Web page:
Item description for Is Believing in God Irrational? by Amy Orr-Ewing & Ravi Zacharias...
Overview Amy Orr-Ewing addresses key questions and objections that many people today have about God. She explores whether our understanding of God is delusional or merely a psychological crutch, as many today claim, and whether Christianity's claim to a unique personal relationship with God is plausible.
Publishers Description Is God really real? And how can we know if anyone's experience of God is actually valid? Skeptics today are increasingly vocal in their assertion not only that God is unverifiable, but also that believing in God is irrational and even dangerous. Even those who believe wonder if they can speak objectively about the actual reality of God or if they can only appeal to a subjective belief in God. Amy Orr-Ewing addresses key questions and objections that many people today have about God. She explores whether our understanding of God is delusional or merely a psychological crutch. She probes whether the Christian claim to a unique personal relationship with God is plausible in light of other world religions, and how anyone can continue to believe in God in a world of pain and suffering. If you have questions about God, you're not alone. Come consider some possible answers.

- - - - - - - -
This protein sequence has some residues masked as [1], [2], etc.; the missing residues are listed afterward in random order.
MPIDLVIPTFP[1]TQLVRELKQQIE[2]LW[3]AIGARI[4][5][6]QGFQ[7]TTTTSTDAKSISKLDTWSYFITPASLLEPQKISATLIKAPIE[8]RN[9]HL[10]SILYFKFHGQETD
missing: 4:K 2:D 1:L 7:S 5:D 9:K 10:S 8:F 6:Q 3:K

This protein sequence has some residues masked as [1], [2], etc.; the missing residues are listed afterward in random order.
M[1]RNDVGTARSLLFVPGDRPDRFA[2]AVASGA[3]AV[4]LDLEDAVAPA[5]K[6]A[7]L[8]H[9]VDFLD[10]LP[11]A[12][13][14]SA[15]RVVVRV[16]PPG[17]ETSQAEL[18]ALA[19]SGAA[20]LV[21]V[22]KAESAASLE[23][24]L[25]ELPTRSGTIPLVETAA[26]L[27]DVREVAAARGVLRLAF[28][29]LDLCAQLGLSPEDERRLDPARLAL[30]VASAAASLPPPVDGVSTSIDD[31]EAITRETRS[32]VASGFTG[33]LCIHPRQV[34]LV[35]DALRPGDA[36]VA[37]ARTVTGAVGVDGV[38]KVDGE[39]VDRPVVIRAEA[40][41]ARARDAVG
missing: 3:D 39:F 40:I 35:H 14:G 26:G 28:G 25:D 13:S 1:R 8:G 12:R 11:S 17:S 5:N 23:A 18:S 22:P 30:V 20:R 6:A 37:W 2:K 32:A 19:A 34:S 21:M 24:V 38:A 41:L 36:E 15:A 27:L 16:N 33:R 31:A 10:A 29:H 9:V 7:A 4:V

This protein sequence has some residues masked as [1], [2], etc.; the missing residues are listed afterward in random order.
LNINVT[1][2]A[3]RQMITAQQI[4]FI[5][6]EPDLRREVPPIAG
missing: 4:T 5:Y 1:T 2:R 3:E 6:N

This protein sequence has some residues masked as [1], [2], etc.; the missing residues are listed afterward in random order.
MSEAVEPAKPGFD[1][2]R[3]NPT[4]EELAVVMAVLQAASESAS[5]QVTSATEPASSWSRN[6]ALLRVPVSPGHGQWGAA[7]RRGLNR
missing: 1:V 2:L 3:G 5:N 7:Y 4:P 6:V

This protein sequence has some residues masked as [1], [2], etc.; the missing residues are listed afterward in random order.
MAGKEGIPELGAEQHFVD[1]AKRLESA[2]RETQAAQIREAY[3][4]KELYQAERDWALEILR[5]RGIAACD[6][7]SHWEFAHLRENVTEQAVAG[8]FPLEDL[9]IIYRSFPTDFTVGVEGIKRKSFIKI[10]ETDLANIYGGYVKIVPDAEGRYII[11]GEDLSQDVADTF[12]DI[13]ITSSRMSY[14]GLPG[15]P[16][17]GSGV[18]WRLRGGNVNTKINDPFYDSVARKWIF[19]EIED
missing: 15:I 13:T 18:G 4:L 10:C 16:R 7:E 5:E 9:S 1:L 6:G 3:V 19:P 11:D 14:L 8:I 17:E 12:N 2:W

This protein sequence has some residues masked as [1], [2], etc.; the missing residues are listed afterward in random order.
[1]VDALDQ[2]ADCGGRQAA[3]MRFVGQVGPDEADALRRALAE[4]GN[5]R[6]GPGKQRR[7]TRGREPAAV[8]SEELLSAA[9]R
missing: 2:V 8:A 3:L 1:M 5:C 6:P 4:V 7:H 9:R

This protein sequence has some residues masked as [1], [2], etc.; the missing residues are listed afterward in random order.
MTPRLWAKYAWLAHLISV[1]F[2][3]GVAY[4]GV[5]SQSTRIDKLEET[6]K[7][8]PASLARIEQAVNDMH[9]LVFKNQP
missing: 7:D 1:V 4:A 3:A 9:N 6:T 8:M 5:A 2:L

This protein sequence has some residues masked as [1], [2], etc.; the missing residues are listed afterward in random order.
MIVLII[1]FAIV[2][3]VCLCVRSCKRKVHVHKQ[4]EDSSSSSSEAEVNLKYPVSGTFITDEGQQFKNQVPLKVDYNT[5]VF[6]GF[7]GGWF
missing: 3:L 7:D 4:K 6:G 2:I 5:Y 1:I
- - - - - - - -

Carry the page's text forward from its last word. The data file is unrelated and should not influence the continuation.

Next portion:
Citations And Professional Reviews Is Believing in God Irrational? by Amy Orr-Ewing & Ravi Zacharias has been reviewed by professional book reviewers and journalists at the following establishments -
Library Journal - 10/01/2008 page 53
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Studio: IVP Books
Est. Packaging Dimensions: Length: 8.5" Width: 5.5" Height: 0.45" Weight: 0.4 lbs.
Release Date Oct 2, 2008
Publisher IVP-InterVarsity Press
ISBN 0830833536 ISBN13 9780830833535
Availability 0 units.
More About Amy Orr-Ewing & Ravi Zacharias
Orr-Ewing is Training Director for the Zacharias Trust.
Reviews - What do customers think about Is Believing in God Irrational??
Reads like The Watchtower May 16, 2009
If you are looking for an answer to, or even the issues surrounding the title question, "Is believing in God irrational?" you'll have to keep looking. Amy Orr-Ewing answers her collection of questions with an odd mixture of anectdotes and ramblings, but never seems to get to the heart of the matter. Nowhere is there a discussion of what it means for a belief to be rational or irrational. Nowhere is there a discussion of why believing in God is rational or not believing in God is not rational. Instead, we are treated to a pitter-patter that could only appeal to the those who are begging to be convinced.
relevant,easy read, up-to-date apologetics Oct 21, 2008